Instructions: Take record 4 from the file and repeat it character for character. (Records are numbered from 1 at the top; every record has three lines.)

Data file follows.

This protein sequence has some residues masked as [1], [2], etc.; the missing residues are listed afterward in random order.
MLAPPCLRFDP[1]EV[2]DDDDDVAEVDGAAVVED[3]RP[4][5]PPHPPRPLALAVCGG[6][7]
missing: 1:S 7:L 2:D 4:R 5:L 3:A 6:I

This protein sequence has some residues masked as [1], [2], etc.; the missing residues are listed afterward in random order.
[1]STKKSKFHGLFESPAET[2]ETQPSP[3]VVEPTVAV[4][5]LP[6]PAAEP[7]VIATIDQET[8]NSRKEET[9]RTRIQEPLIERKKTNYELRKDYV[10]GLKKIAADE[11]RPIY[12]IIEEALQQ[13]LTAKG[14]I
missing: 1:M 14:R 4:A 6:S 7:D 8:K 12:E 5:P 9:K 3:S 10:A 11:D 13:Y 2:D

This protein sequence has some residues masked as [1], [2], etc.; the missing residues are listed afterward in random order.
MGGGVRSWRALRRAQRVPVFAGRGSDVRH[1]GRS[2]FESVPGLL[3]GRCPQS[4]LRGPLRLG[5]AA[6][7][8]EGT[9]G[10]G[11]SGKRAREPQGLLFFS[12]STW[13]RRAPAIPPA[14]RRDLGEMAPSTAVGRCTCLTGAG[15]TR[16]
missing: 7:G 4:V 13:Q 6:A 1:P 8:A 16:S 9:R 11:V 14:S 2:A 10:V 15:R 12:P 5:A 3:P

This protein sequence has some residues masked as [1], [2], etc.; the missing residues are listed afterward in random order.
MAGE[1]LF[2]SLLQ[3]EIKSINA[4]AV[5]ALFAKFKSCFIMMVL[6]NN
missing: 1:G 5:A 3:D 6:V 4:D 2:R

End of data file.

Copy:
This protein sequence has some residues masked as [1], [2], etc.; the missing residues are listed afterward in random order.
MAGE[1]LF[2]SLLQ[3]EIKSINA[4]AV[5]ALFAKFKSCFIMMVL[6]NN
missing: 1:G 5:A 3:D 6:V 4:D 2:R